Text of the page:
Sex Ed for Caring Schools Creating an Ethics-Based Curriculum
reviewed by Colleen McLaughlin & Alireza Tabatabaie - February 16, 2015
Title: Sex Ed for Caring Schools Creating an Ethics-Based Curriculum
Author(s): Sharon Lamb
Publisher: Teachers College Press, New York
ISBN: 080775398X, Pages: 168, Year: 2013
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Despite having strong theoretical and evidence-based support, sex education still remains one of the most difficult educational challenges across the world. Sex Ed for Caring Schools: Creating an Ethics-Based Curriculum reflects on the problematic of school-based sex education, particularly in the US. The current discourse on comprehensive sex education in the US is largely dominated by a rights-based argument in which the emphasis is placed on young people's entitlement to sexual health and well-being. Sharon Lamb takes a distinctive approach: she examines and advocates comprehensive sex education from an ethics-based perspective and ties school-based sex education to the notions of democracy, citizenship, and ethics. This book is written in a reader-friendly but highly scholarly style and is based on Sharon Lambs faith and belief in adolescents; a faith that is central to this book and central to envisioning a democratic society:
Adolescents are loyal, imaginative risk takers , ready to devote themselves to strong causes, with full access to emotional life that fuels them. Rather than the randy, hormonal, confused troublemakers or innocents whose impulsivity prevents them from making good decisions, I choose to see teens not as people to control, but as people to inspire and be inspired by. (p. 18)
Sex Ed for Caring Schools serves three purposes: first, to introduce the reader to the field of sex education; second, to provide the reader with an overview of critiques and an opportunity to take a critical stance towards some of the important aspects of sex education; and finally, to present a new view of comprehensive sex education that is rooted in a democratic, ethical, liberal arts perspective, and emphasizes education on character, citizenship, and caringthe three Cs. Written primarily for pre-service teachers and other graduate students in education who may teach sex education classes in the US, Sex Ed for Caring Schools can also be used by a wider geographical audience and all stakeholders involved in adolescent sex education, including teachers, principals, board members, and parents.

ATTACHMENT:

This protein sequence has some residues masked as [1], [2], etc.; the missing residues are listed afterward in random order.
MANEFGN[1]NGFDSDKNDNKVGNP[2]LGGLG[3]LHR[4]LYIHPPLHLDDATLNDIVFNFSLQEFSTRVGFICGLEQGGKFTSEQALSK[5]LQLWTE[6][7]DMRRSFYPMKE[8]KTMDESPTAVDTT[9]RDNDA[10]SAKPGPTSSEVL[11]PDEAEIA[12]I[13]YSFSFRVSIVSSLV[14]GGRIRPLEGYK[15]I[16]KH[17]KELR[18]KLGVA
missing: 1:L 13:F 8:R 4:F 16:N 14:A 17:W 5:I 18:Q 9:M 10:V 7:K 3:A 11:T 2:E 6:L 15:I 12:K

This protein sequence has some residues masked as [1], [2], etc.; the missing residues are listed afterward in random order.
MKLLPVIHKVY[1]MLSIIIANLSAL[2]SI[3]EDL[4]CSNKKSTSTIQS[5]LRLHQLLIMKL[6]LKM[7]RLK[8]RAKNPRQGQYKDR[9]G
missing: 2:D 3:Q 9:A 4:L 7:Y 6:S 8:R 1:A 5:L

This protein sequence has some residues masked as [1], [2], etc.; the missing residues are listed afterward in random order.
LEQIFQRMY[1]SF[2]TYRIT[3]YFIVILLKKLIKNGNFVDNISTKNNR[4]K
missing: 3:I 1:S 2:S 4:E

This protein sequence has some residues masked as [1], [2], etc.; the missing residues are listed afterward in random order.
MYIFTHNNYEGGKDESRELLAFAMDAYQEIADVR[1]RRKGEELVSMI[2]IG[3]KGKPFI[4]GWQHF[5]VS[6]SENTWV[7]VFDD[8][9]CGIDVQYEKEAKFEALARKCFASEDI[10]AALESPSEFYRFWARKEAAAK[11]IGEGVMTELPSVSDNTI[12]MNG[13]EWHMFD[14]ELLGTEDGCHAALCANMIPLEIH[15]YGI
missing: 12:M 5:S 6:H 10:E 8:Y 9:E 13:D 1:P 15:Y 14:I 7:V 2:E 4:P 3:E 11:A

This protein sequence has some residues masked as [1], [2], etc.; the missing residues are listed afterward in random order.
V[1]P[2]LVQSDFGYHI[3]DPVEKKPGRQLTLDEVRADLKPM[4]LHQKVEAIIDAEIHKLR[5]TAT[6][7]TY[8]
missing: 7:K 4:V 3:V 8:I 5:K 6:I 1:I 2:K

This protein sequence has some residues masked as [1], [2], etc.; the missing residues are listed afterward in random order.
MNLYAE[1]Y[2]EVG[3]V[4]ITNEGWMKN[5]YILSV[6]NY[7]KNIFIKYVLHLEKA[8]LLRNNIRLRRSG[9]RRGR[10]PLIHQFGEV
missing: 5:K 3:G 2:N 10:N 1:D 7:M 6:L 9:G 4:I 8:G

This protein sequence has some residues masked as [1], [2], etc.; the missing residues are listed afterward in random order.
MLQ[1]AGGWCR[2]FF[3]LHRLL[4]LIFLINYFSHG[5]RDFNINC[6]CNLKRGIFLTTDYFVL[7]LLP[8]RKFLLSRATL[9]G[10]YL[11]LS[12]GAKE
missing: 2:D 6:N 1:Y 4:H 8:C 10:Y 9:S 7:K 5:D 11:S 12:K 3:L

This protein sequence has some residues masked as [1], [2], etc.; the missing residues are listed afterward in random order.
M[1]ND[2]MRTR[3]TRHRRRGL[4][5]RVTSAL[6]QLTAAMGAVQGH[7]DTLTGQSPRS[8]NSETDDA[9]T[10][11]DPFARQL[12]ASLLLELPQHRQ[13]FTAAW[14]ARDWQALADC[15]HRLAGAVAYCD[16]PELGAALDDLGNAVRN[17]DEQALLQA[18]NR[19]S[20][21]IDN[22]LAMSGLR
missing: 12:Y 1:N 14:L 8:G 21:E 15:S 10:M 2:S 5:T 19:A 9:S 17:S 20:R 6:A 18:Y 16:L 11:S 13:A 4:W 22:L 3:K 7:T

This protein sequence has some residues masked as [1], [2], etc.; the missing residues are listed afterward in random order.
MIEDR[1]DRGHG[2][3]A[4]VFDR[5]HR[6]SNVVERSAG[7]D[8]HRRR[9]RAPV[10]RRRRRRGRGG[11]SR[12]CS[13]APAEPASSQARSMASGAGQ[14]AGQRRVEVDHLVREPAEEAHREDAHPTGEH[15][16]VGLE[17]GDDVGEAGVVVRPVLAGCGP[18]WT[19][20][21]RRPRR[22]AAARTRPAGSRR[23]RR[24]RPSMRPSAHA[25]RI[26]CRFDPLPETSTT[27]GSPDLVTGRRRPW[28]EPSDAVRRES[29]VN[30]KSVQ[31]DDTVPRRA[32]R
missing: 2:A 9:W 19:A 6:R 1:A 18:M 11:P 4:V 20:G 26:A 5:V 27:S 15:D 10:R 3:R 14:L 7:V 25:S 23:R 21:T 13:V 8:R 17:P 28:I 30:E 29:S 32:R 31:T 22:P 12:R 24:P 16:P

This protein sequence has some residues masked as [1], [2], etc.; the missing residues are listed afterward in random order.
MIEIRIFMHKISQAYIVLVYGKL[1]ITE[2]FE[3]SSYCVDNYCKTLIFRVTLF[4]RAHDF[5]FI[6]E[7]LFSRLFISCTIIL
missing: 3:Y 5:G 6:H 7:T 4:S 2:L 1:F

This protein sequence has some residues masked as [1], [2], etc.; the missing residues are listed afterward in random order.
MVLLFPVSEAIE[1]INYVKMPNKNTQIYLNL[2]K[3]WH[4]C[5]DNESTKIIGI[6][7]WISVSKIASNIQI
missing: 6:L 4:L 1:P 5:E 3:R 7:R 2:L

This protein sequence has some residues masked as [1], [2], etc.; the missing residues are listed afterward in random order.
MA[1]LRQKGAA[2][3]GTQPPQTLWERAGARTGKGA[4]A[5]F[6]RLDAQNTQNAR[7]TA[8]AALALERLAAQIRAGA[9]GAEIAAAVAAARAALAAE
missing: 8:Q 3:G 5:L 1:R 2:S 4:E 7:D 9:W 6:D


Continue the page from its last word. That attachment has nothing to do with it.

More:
Chapter Two is a comprehensive and balanced critical discussion of the current major trends in sex education in the US. Examining both abstinence until marriage and comprehensive sex education programs, she describes the current practice of sex education in the US today to be as a sad picture:
Curricula are riddled with stereotypes; tend to exclude LGBTQ youth; do not support democratic education; skirt around the idea of pleasure; show a White, middle-class, heterosexist bias; have been shown to be ineffective with regard to prevention of STIs, pregnancy, and first sex; and, perhaps most importantly, have lost their ethical focus. (p. 43)
Based on such a criticism, she moves on in Chapter Three to present an in-depth exploration of the kinds of ethics sex education curricula should endorse. Highlighted in this chapter is a discussion of the Ethics of Care (p. 48) in which care is prioritized over justice to protect groups that have less power. She encourages teachers in sex education classes to engage their pupils in discussion of ethical dilemmas and questions in order to nurture their ethical thinking and reasoning and learn what an adequate justification for ethical behavior is.